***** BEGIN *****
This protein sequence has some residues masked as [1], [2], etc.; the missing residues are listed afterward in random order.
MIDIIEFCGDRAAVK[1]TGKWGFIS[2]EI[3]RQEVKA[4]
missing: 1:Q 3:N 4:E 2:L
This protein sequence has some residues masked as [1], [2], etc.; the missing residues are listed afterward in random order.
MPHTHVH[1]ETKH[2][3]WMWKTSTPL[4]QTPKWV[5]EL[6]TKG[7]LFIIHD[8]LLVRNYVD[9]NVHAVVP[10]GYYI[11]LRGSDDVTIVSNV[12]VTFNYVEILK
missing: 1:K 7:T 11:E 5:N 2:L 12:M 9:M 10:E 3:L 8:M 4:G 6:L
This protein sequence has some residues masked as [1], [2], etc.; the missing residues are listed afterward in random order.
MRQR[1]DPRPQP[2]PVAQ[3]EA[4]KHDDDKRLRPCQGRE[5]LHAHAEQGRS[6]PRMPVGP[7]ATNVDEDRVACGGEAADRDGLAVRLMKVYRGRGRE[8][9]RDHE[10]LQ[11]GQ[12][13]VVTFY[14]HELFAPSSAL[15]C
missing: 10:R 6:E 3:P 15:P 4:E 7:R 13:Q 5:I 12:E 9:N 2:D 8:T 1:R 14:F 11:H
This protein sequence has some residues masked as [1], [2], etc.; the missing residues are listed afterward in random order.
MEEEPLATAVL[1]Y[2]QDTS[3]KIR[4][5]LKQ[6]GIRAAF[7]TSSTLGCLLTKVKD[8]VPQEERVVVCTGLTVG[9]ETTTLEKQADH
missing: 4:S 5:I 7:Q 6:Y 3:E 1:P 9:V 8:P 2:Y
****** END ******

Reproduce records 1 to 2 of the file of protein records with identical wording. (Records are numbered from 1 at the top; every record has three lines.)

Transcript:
This protein sequence has some residues masked as [1], [2], etc.; the missing residues are listed afterward in random order.
MIDIIEFCGDRAAVK[1]TGKWGFIS[2]EI[3]RQEVKA[4]
missing: 1:Q 3:N 4:E 2:L
This protein sequence has some residues masked as [1], [2], etc.; the missing residues are listed afterward in random order.
MPHTHVH[1]ETKH[2][3]WMWKTSTPL[4]QTPKWV[5]EL[6]TKG[7]LFIIHD[8]LLVRNYVD[9]NVHAVVP[10]GYYI[11]LRGSDDVTIVSNV[12]VTFNYVEILK
missing: 1:K 7:T 11:E 5:N 2:L 12:M 9:M 10:E 3:L 8:M 4:G 6:L